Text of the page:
A decoy for enjoying art
This is the first piece of art I remember enjoying. Several times a year my parents visited the Big City to buy things they couldn’t in their own town. Once or twice a year they brought me to fit me with new clothes, and when we returned to the train station this big clock would greet us. When you but glanced in it’s direction, it would viciously grabyour attention and whence it had it, the clock would attempt confuse you: where did one face start, where did the other end?
It also told the time.
Later on, in my puberty I scorned modern art. Let me rephrase: in my puberty I disdained modern art. This object, however, silently stayed exempt from my disdain. Looking back at myself this probably was because I thought an object with a practical function was allowed to have a shape. In reality, of course, the time keeping function was just a decoy from it’s actual goal, which was to lure the innocent into appreciating art for it’s own beauty.
Back to reality
The square this clock is on is desolate. The building it has as a backdrop is an active insult to the city, spitting it in the face with its’ black shadow. Somewhere in the seventies this dawned on the municipality and the railroad company. They started a competition for a Big Clock that would remain Well Readable from Large Distances. The competition was entered by a guy that with his design sought to break the pattern of the “backdrop consisting of a expressionless static building, a square riddled with a forest of steel poles for trains and lighting and many, many parked cars.” This blurb apparently went well with the jury, as the guy won, but they couldn’t have been immune to the stunning design either.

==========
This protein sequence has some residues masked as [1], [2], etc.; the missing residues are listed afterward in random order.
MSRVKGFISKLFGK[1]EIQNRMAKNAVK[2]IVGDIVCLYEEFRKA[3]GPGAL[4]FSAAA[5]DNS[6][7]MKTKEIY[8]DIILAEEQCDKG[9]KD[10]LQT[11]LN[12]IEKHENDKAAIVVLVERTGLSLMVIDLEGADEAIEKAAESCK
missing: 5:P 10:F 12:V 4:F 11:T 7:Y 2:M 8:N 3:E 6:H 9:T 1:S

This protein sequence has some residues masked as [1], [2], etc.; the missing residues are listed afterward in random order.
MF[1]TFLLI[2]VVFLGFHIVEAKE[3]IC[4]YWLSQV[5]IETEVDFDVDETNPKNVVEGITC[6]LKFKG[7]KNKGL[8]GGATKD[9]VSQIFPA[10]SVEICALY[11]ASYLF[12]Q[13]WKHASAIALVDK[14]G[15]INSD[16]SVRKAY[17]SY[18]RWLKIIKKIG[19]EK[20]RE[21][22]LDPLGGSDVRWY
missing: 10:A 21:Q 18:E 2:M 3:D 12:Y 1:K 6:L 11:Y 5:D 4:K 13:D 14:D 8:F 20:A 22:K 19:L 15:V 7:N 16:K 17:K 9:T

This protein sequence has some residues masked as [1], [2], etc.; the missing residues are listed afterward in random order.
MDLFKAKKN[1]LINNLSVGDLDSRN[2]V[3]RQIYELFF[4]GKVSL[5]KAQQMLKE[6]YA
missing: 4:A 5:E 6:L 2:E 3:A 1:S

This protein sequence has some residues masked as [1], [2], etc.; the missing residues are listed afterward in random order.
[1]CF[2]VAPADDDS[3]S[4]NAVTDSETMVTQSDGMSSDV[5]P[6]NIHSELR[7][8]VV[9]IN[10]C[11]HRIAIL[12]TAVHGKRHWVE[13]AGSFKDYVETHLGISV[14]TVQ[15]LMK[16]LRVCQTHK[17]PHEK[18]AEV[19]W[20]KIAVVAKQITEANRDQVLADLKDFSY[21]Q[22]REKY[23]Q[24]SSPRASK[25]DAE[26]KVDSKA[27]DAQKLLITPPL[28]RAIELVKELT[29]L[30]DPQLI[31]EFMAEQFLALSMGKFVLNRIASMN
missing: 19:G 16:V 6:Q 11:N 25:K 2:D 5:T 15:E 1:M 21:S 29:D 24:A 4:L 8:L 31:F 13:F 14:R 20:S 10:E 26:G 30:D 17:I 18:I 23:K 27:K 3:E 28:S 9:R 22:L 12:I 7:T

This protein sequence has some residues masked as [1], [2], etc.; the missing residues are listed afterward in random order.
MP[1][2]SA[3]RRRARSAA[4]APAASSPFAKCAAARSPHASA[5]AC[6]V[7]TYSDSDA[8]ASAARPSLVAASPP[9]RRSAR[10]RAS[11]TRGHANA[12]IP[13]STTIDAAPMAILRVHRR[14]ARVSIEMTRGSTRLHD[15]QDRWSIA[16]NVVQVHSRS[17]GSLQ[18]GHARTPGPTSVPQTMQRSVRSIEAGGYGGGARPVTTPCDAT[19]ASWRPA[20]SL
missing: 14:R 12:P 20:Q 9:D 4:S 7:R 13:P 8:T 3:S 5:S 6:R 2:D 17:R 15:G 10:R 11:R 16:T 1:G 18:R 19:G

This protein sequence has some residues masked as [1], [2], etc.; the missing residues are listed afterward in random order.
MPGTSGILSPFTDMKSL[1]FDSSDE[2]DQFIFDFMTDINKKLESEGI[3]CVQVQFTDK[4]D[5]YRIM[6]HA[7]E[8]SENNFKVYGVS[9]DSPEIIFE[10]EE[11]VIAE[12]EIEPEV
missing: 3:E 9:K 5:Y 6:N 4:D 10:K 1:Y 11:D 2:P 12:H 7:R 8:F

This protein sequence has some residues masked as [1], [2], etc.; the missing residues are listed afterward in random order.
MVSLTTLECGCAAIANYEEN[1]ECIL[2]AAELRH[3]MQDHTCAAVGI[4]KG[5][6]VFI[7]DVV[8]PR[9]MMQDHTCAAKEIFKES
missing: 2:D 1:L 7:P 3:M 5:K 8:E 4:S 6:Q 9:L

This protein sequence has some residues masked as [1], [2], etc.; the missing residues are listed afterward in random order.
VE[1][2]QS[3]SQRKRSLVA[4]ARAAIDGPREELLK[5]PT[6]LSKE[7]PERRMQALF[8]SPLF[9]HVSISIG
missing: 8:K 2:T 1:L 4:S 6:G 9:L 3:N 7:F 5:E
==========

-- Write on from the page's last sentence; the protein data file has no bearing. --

In July 1977 the city officially started to use the clock. It burned down in December of the same year, was resurrected in 1988, was moved out of sight in 1997 (when the rebuild of the station area started) and to the city dump in 2001. The city council demanded, to have it back by the end of 2010 after the renovation of the square was done. Despite the alderman’s promise, in august 2011 the end of 2010 hasn’t come yet. He has an excuse though, as on the clock time is not running either.
These are all in Dutch, I’m afraid, but there’s links to Google translations as well:
– Summarized history of The Hague CS (translation)
– An article from the The Hague municipal website, that can only be found on an external news bank (translation)
– The alderman’s promise (translation)
Who was the guy and what’s the zebra doing in your title?
The guy is one Jaap Karman (translation).
You’d only ask why the zebra is in the title when the picture didn’t load, I guess. Hit refresh in your browser (which is good for my statistics ego as well). If you still don’t see it, leave a comment and I’ll see what I can do to help you.
Update january 2, 2012: It doesn’t seem the renovation of the square is done yet. The insulting building is still there (with uglyfying for rent signs on top of it) . However, the zebra clock is back!